Creating a Birth Plan

Jada Shapiro of Birth Day Presence and Seleni Institute talks us through the benefits of writing a birth plan that’s right for you.

Creating a Birth Plan

I remember being pregnant and sitting down at my computer to google the words “birth plan.” I assumed that I was supposed to have one but wasn’t sure how to draw up this very personal document that held the fate of my birth story in its hands. My doctor obliged, but even with those words on paper -- “no pitocin” “no epidural” “free movement” -- my birth plan went haywire and I ended up with a c-section. My birth plan, which looked more like a laundry list of requests, didn’t pan out.

The fact is someone else’s birth plan may have simply been “c-section.”

Everyone’s idea of the perfect birth is different, and chances are it won’t go according to plan (babies are cray cray that way). So we sat down with Birth Day Presence co-founder Jada Shapiro to get the lowdown on what exactly having a birth plan means. Not just having a list of what-not’s, but a plan that will bring a little more clarity to what you’re about to go through, and a place for you and your provider to come to a common understanding of what you want to happen.

Here Jada tells us how to get your plan (or lack thereof) on track.

How do you decide what kind of birth you'd like to have?

The most important decisions, in our opinion, are who is going to deliver your baby and where do you want to give birth. Some of what you are hoping for should influence who you hire as your birth team and where you plan to give birth. So consider whether you would like to use pain medication or not during your birth. Consider how much freedom of movement you would like to have. Do you want to have the option to give birth in a tub? Do you want to be able to bring lots of support people with you? Do you hope to avoid a cesarean unless absolutely medically necessary? All these factors will dictate your choices. The mom who hopes to give birth in the water is not going to choose Labor and Delivery in a hospital. The mom who definitely wants to use an epidural early in her labor is not going to give birth in a birthing center. The mom who truly hopes to avoid an unnecessary cesarean will not work with a doctor who has a 50% c-section rate.

Do you need a birth plan to achieve it?

You don’t need a birth plan to move toward the kind of birth you’d like to have. In fact, if you hire a midwife or doctor who you know espouses your birth philosophy ahead of time and supports your choices and options, as long as they are safe, then you seldom need a physical birth plan. If you are birthing in an environment that does not typically support what you are hoping for during your birth, it can be nice to have this physical, easy-to-read record which will help communicate your wishes in a quick way.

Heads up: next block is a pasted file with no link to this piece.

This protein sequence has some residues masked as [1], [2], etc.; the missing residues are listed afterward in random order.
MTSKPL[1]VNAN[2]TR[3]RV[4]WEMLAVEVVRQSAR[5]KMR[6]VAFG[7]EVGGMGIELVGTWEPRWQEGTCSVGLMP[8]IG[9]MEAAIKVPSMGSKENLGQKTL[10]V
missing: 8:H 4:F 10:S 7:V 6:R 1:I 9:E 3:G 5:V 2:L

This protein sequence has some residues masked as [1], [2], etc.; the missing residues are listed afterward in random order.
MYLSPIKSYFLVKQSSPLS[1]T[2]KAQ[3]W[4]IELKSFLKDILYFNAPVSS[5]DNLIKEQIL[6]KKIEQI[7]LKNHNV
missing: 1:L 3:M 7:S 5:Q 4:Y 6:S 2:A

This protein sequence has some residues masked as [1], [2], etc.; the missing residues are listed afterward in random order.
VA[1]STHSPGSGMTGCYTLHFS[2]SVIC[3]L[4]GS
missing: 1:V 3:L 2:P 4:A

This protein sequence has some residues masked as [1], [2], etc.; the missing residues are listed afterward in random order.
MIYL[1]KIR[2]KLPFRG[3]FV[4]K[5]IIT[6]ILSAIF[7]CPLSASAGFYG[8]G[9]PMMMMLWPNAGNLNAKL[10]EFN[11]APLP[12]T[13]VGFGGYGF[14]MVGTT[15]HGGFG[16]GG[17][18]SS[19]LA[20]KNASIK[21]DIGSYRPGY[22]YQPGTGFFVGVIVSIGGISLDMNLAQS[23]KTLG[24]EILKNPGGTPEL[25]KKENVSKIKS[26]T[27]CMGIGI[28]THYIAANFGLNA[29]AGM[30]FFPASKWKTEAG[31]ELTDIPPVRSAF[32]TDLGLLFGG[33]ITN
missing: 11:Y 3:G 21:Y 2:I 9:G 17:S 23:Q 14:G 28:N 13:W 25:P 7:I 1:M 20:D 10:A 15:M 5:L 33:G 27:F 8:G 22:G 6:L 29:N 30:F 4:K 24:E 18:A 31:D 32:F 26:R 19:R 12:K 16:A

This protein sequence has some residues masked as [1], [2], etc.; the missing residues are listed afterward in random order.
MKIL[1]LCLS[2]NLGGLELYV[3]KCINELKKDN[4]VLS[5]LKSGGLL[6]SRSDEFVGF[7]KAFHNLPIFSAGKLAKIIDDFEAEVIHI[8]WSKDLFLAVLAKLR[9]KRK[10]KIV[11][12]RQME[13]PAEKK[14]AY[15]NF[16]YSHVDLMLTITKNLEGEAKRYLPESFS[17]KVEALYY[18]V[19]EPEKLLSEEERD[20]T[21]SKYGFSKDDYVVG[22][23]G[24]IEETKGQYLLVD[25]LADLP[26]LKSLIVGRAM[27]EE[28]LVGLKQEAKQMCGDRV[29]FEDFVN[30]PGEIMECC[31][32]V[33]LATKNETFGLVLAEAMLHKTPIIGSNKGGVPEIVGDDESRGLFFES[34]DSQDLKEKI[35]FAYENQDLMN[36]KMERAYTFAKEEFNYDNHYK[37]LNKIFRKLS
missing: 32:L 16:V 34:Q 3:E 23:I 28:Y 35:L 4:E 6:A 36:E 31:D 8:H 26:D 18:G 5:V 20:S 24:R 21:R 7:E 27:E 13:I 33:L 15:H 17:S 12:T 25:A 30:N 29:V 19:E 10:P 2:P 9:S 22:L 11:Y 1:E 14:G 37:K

There are two real benefits of writing a birth preferences sheet. 1. You can sit down, alone or with your partner, and really get clear on what is most important to you. The more clear you are, the more effective you will be at communicating your hopes to your care provider. 2. You can take this document into your care provider well before you give birth to make sure you and your midwife or doctor are on the same page about giving birth. As hard as it is to switch care providers mid-pregnancy, it is much harder to find out during labor that they don’t support you!

Do doctors and nurses really read it, and what can you do to make sure they do? How long should it be?

Totally depends on the person. You should keep your birth plan to 1-2 pages max. Ideally one page. Resume-like. Clear and concise. And in a positive voice. The last thing anyone wants to receive is a long list of things they don’t want you to do to them. So for example, don’t write: Don’t give me an IV. Better: I would prefer to eat and drink to remain hydrated and nourished. Please offer me an IV only in the case that I am dehydrated or need specific medicines for my labor.

The best way to get a nurse to read your birth preferences is to take a moment to introduce yourself to her, and then kindly ask if she would mind reading through some of your preferences when she has a little time. Respect her time and her job and you will find you will have a lot easier time with some of the negotiable aspects of childbirth.

Note: If you are refusing all care that is standard where you plan to give birth, you may want to switch care providers or birth places.

Who should have a copy? Where should you put it?

Give a copy to your midwife or doctor, bring one for your nurse, give one to your doula, and have three extra copies. Keep it in a folder with other important documents in your birth bag.

What's a good way to think about a birth plan? Is it a wish? A guideline? A concrete set of steps?